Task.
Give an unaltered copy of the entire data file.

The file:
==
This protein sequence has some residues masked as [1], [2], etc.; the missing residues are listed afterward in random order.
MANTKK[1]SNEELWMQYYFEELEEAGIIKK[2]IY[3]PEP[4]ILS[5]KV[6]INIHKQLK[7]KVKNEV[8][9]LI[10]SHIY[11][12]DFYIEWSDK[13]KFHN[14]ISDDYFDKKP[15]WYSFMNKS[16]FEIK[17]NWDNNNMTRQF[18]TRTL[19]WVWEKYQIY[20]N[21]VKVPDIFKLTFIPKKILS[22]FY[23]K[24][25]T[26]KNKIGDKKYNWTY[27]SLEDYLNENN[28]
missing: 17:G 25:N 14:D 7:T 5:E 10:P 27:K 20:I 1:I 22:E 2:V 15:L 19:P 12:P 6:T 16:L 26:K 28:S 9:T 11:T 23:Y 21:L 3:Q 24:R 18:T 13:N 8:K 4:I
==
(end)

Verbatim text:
This protein sequence has some residues masked as [1], [2], etc.; the missing residues are listed afterward in random order.
MANTKK[1]SNEELWMQYYFEELEEAGIIKK[2]IY[3]PEP[4]ILS[5]KV[6]INIHKQLK[7]KVKNEV[8][9]LI[10]SHIY[11][12]DFYIEWSDK[13]KFHN[14]ISDDYFDKKP[15]WYSFMNKS[16]FEIK[17]NWDNNNMTRQF[18]TRTL[19]WVWEKYQIY[20]N[21]VKVPDIFKLTFIPKKILS[22]FY[23]K[24][25]T[26]KNKIGDKKYNWTY[27]SLEDYLNENN[28]
missing: 17:G 25:N 14:D 7:T 5:E 10:P 27:K 20:I 1:I 22:E 2:V 15:L 19:P 12:P 6:T 16:L 26:K 28:S 9:T 11:T 23:Y 21:L 3:Q 24:R 18:T 13:N 8:K 4:I